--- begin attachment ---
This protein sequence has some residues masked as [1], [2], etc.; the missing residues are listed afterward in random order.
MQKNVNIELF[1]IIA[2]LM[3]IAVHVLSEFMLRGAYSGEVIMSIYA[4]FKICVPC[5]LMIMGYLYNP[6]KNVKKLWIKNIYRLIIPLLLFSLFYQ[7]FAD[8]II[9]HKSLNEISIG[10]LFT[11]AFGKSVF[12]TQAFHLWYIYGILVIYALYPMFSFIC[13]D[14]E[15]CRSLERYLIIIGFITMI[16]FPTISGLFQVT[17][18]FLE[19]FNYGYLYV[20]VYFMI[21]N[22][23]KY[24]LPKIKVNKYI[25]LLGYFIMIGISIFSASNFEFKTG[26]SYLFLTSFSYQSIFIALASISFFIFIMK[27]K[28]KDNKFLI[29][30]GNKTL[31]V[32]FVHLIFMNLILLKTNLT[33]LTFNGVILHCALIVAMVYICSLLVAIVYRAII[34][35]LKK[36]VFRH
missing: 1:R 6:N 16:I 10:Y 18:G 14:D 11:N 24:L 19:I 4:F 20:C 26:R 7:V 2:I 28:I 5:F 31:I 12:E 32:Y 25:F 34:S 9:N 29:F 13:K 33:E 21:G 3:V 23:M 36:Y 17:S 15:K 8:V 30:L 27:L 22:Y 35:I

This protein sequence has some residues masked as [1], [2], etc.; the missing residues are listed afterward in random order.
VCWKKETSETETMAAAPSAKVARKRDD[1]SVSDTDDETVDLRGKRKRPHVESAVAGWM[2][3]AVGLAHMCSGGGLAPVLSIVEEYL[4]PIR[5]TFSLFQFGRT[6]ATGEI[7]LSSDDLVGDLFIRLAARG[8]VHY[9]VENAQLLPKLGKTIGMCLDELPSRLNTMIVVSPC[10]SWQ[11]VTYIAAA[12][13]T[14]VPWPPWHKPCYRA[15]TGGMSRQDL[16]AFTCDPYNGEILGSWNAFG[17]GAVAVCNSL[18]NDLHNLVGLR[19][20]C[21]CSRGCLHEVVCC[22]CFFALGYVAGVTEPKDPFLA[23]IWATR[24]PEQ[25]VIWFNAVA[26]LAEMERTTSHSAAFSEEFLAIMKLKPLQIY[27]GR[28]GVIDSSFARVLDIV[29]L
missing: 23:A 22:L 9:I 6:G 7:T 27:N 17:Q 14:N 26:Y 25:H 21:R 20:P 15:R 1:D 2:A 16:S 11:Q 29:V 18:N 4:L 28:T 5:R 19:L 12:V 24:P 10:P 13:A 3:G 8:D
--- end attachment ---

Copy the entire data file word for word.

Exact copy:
This protein sequence has some residues masked as [1], [2], etc.; the missing residues are listed afterward in random order.
MQKNVNIELF[1]IIA[2]LM[3]IAVHVLSEFMLRGAYSGEVIMSIYA[4]FKICVPC[5]LMIMGYLYNP[6]KNVKKLWIKNIYRLIIPLLLFSLFYQ[7]FAD[8]II[9]HKSLNEISIG[10]LFT[11]AFGKSVF[12]TQAFHLWYIYGILVIYALYPMFSFIC[13]D[14]E[15]CRSLERYLIIIGFITMI[16]FPTISGLFQVT[17][18]FLE[19]FNYGYLYV[20]VYFMI[21]N[22][23]KY[24]LPKIKVNKYI[25]LLGYFIMIGISIFSASNFEFKTG[26]SYLFLTSFSYQSIFIALASISFFIFIMK[27]K[28]KDNKFLI[29][30]GNKTL[31]V[32]FVHLIFMNLILLKTNLT[33]LTFNGVILHCALIVAMVYICSLLVAIVYRAII[34][35]LKK[36]VFRH
missing: 1:R 6:N 16:I 10:Y 18:G 14:D 11:N 24:L 19:I 4:F 20:C 26:R 7:V 2:I 28:I 5:F 31:I 12:E 32:Y 25:F 34:S 9:N 29:F 13:K 33:E 21:G 3:V 23:M 36:Y 17:S 15:K 8:V 30:L 27:L 22:Y 35:I

This protein sequence has some residues masked as [1], [2], etc.; the missing residues are listed afterward in random order.
VCWKKETSETETMAAAPSAKVARKRDD[1]SVSDTDDETVDLRGKRKRPHVESAVAGWM[2][3]AVGLAHMCSGGGLAPVLSIVEEYL[4]PIR[5]TFSLFQFGRT[6]ATGEI[7]LSSDDLVGDLFIRLAARG[8]VHY[9]VENAQLLPKLGKTIGMCLDELPSRLNTMIVVSPC[10]SWQ[11]VTYIAAA[12][13]T[14]VPWPPWHKPCYRA[15]TGGMSRQDL[16]AFTCDPYNGEILGSWNAFG[17]GAVAVCNSL[18]NDLHNLVGLR[19][20]C[21]CSRGCLHEVVCC[22]CFFALGYVAGVTEPKDPFLA[23]IWATR[24]PEQ[25]VIWFNAVA[26]LAEMERTTSHSAAFSEEFLAIMKLKPLQIY[27]GR[28]GVIDSSFARVLDIV[29]L
missing: 23:A 22:L 9:I 6:G 7:T 27:N 17:Q 14:N 26:Y 25:H 21:R 20:P 15:R 1:D 2:A 16:S 11:Q 29:V 18:N 4:L 28:T 5:R 19:L 12:V 24:P 10:P 13:A 3:G 8:D